Organizing a farmers market is a daunting task. Before starting the Market on Main, I visited markets all over the state, met with other market managers and went to conferences and lectures on markets, farms and local food. I still was not prepared for how much work starting a market would be. To get one going, you ideally need a core group of interested farmers and community members. From there, check with your local Extension office and state agriculture department for help and guidelines. The Farmers Market Coalition is a national non-profit that also has many online resources available at farmersmarketcoalition.org.
LOCATION: A great location can be the difference between making or breaking your market. Check your city and local ordinances for restrictions and look for a free space with ample parking and plenty of room to grow. Meeting with local officials to let them know your plans is a good idea. It is better to get to know them before problems arise…and they will.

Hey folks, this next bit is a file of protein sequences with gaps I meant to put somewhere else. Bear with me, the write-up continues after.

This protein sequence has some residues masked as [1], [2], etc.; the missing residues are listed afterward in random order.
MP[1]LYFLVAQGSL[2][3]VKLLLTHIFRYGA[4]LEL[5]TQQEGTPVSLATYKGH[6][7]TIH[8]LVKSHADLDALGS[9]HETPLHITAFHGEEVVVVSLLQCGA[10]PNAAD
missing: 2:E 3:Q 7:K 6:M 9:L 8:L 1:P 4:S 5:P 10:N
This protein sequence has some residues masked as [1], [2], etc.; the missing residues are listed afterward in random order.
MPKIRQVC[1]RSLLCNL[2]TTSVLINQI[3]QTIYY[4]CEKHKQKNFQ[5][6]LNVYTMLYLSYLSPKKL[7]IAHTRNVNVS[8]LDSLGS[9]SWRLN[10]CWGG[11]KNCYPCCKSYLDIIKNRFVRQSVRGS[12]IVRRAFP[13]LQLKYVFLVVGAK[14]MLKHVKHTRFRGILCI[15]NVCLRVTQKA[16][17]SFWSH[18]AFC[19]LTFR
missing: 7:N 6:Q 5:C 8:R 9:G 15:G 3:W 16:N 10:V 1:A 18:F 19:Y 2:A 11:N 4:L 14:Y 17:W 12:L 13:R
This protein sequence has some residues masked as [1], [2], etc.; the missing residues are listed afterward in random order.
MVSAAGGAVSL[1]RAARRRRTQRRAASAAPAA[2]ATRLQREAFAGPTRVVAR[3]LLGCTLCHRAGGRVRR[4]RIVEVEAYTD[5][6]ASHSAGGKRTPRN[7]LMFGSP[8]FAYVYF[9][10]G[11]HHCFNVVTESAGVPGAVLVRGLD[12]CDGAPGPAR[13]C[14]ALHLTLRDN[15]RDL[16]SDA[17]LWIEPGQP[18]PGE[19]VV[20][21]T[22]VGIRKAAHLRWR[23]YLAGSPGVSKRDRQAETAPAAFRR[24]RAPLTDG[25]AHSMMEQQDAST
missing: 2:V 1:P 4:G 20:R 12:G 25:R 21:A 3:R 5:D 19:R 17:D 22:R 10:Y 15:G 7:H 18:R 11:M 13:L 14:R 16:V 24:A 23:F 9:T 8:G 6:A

BUILD A TEAM: Work to get community members behind the market long before opening day by visiting your chamber of commerce, Rotary Club or other civic organizations. Speak to anyone who will listen about the economic and cultural impact a great market can have. Develop some basic guidelines for vendors, but remember that whatever you come up with will need to be enforced later on.
Most important, develop a team of volunteers and vendors who will be willing to share the workload until the market is well enough established to hire a market manager. Putting the burden on one person can be a heavy load and lead to burnout very quickly. Remember to have fun and share your love of local, healthy food with your community.
This article originally published in THE NEW PIONEER® Fall 2014 issue. Print and Digital Subscriptions to THE NEW PIONEER magazine are available here
Related Stories: Farm-To-Table with the Gallatin Grown Farm
October 2014 marks the 11th Annual National Cyber Security Awareness Month sponsored by the Department...
/ Oct 7, 2014